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Believe It or Not: Mammal Life Longer in Enclosure, Studies Say

Nov 08, 2016 10:59 AM EST
Baby Elephat at the Berlin Zoo
Baby Elephat at the Berlin Zoo
(Photo : Getty Images)

In nature, there are a variety of factors that affect the longevity of any species. This may include predation, environment, food shortages, significant changes in climate, and many more. It is inevitable that even large predators are subject to the harsh conditions of the environment to which it could succumb to. According to the theory of Charles Darwin, it is the species who adapts best that will survive. With news that a god percentage of mammals could survive longer in enclosure, has mankind affected the balance of the environment positively?

With environmental imbalance increasing its threat over the years, it is now the primary ambition of many societies in the world to protect and preserve the life of animals. However, it is a surprising find that a certain percentage of animals, especially mammals, live longer while in captivity than in the wild.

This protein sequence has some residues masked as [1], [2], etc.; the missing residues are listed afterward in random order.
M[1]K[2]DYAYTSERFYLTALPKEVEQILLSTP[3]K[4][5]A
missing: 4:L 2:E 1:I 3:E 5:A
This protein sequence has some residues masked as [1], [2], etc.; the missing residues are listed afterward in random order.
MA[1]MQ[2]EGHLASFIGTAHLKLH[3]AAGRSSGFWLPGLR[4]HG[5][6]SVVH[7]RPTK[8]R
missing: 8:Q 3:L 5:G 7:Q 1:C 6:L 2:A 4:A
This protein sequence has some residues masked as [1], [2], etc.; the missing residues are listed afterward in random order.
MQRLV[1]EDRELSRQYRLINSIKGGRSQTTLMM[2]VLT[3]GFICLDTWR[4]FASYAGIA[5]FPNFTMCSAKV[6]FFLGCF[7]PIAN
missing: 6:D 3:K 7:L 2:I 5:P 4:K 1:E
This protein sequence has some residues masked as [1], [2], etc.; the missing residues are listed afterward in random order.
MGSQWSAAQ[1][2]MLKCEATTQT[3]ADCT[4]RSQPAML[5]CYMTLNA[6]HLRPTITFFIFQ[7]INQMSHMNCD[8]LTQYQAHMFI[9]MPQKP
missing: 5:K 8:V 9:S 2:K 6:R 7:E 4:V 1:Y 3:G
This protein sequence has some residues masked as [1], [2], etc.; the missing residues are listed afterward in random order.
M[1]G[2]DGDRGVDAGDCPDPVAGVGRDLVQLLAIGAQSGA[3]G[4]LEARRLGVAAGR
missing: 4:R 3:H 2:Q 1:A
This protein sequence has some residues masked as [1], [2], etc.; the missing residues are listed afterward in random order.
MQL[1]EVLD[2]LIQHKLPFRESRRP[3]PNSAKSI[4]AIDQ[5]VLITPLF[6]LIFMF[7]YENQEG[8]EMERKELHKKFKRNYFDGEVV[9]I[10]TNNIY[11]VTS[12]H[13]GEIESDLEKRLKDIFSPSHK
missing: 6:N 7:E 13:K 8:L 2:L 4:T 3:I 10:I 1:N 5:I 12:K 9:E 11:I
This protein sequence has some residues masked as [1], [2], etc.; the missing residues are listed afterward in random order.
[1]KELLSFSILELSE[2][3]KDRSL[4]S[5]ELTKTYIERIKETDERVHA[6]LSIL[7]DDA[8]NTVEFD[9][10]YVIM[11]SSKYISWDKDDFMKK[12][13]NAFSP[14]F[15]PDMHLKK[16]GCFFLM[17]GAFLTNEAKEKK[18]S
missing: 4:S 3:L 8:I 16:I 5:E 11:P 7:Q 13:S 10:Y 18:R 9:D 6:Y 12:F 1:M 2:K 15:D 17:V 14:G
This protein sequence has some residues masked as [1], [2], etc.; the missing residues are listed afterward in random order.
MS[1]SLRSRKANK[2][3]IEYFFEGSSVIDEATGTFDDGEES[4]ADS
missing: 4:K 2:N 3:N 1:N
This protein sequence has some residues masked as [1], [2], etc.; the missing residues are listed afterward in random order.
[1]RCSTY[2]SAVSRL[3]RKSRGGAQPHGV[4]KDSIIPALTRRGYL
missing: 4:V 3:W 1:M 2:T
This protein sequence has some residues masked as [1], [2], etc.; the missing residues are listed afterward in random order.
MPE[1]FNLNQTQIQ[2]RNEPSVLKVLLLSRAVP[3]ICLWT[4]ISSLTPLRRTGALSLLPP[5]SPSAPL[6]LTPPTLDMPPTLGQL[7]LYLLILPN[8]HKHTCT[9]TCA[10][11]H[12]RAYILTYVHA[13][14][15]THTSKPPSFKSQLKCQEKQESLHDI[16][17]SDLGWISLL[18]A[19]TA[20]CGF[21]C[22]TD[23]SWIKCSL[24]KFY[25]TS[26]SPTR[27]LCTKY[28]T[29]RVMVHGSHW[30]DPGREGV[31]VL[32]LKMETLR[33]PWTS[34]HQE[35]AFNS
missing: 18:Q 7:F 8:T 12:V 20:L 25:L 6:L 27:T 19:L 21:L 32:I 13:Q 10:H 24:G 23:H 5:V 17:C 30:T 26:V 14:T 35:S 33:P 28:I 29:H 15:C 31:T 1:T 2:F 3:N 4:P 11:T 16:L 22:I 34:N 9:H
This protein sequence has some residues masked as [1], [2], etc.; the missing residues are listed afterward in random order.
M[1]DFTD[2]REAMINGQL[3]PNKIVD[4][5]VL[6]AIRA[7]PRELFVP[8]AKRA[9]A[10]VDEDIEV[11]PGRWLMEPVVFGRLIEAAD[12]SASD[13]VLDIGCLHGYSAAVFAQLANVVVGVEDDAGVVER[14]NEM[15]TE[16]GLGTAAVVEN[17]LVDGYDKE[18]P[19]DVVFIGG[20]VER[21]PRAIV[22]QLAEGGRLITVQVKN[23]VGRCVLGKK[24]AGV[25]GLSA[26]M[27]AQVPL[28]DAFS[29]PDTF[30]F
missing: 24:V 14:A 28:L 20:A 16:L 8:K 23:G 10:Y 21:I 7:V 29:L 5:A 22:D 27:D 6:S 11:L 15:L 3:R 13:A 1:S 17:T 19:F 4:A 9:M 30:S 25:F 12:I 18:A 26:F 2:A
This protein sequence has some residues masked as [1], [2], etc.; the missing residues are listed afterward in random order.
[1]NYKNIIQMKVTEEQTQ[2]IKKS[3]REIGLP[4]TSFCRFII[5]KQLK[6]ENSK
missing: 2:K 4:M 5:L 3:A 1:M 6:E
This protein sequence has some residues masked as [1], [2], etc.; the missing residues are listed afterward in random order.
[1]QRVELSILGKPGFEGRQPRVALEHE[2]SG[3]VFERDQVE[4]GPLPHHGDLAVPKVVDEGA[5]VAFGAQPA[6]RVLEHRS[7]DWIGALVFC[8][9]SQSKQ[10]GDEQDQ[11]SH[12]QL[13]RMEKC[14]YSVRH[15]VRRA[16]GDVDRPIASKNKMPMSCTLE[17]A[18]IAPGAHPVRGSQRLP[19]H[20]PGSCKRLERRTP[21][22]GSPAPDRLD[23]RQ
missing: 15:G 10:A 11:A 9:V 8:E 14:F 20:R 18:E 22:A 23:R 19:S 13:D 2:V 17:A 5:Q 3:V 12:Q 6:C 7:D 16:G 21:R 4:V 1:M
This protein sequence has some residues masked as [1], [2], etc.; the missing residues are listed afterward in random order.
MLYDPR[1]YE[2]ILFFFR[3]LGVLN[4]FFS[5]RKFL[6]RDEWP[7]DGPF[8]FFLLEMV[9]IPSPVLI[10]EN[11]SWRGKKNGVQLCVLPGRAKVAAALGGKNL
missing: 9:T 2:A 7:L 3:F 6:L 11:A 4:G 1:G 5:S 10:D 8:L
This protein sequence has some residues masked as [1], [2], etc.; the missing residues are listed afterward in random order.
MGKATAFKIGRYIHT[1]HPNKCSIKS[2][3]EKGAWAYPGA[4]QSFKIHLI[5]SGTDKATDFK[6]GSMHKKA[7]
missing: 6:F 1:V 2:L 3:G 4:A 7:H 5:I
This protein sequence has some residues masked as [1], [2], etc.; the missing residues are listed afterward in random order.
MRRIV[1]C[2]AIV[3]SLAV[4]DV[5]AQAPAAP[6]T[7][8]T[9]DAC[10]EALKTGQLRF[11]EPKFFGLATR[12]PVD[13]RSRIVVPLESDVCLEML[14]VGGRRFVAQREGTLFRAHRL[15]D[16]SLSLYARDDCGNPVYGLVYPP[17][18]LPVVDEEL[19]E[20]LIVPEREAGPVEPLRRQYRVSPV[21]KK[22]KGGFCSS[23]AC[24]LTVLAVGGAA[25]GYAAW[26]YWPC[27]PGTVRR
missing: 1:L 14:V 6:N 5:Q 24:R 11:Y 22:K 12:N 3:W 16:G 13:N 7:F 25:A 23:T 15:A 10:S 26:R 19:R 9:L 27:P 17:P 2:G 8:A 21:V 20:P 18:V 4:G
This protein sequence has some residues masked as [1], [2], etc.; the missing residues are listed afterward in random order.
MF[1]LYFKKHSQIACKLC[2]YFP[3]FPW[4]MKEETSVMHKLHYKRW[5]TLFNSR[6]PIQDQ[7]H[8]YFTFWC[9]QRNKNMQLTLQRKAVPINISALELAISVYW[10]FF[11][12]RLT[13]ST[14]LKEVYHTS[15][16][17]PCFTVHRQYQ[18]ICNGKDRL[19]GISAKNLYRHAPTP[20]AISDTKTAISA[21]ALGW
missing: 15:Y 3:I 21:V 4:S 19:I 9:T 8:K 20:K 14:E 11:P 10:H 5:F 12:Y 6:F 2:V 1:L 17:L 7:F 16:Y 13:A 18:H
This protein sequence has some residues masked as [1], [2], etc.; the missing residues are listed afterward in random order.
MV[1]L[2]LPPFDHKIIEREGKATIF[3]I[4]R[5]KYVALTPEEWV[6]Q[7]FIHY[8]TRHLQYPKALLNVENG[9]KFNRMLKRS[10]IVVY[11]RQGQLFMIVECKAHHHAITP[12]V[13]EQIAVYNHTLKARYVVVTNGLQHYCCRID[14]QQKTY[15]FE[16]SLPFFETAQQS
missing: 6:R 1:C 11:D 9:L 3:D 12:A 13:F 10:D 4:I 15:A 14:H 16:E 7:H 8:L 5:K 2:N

The data is based on the average lifespan of animals in the wild which have been tagged and closely monitored over the years. On the other hand, animals in the zoo have incredible records of birth, death, and many of its milestones. According to the research of a team from the University of Zurich, smaller mammals attain a longer lifespan in captivity. Since larger animals usually prey on these smaller mammals, their life in enclosure has sheltered them from exposure to predation and even competition.

Though it may be true that zoos keep these animals sheltered and protected from nature's rage and ferocity, it does not mean that they are perfectly safe. In the event that these animals are released once again to the wild, especially those who have been born in the zoo, might not be able to survive the harshness of nature. Furthermore, there are still ethical considerations of the need to really put these animals in cages.

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